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Woman says she doesn't know who to thank for donated kidney

By Meghan Packer, Reporter, MPacker@wfmz.com
Published On: Nov 26 2013 05:09:34 PM CST
Updated On: Nov 26 2013 06:19:21 PM CST

A Bucks County woman has so much to be grateful for this Thanksgiving.

A Bucks County woman has so much to be grateful for this Thanksgiving. She was given the gift of life by a complete stranger.

Karen Forbes of Doylestown Township is recovering and feeling well less than a week after receiving a new kidney.

"When I got this phone call it was almost too good to be true," said Forbes. "I was waiting for three and a half years on the transplant list."

An anonymous, living donor offered the organ to the Lehigh Valley Health Network Transplant Center and it was a great match for Forbes, who has a genetic disorder that can lead to kidney failure.

"Polycystic kidney disease results in the gradual, very slow growth of cysts in the kidneys which ultimately cause enough scarring to destroy kidney function," explained Dr. Michael Moritz, chief of transplant services at Lehigh Valley Health Network. He performed Forbes' surgery. Dr. Moritz said the disease is the third most common cause of kidney failure in the United States. He didn't remove either of Forbes' kidneys but just added the new, healthy organ.

"If the old kidneys aren't causing problems, there's no need to take them out," said Dr. Moritz. "Most people who get a transplant get a third kidney."

"People that donate kidneys as living donors actually live, are expected to live longer lives than the general population," said Dr. Lynsey Biondi, chief of pancreas transplants, who removed the kidney from the donor. "We really honor and respect those people, we just appreciate what they do."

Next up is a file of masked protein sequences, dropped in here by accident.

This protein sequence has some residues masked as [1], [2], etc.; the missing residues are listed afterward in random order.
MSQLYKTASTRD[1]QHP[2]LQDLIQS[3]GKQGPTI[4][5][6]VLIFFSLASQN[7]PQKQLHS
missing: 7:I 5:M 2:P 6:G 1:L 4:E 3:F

"It happens perhaps almost once a year for us just at our center," said Dr. Moritz.

Forbes said, "To know that someone is still living and hopefully very healthy is such a joy and a relief for me that I can just feel so lucky and blessed."

While she might not know the person, Forbes has a message for her donor.

"I just hope she, no matter what she goes though, everybody will have their difficulties in life, that she always remembers that she did this amazing thing, that she gave someone she didn't even know this gift," said Forbes. "I want her to know that she'll be in my mind every day and it will just be a joyful way to wake up and go to bed every night thinking about someone like that who's out there."

Forbes is the director of counseling services at Lafayette College. Her husband, Larry Gage, is also a psychologist.

"To think about that person and what's going through their mind, and being a psychologist I'm really curious about what the history was that prompted her to come forward," said Gage. "I can't express enough the appreciation for somebody to do that, for someone they've never met."

The couple is looking forward to enjoying many more years together.

"It's sort of like we rebooted our future," said Gage.

"We're already starting to plan being able to travel again, to think about a healthy retirement at some point," said Forbes.

According to the hospital, the donor did have one request for Forbes when she's healed: to take a walk every day and think of the donor.

Forbes said, "As soon as I recover from the surgery I'll be able to exercise and live my life fully. It's really a miracle."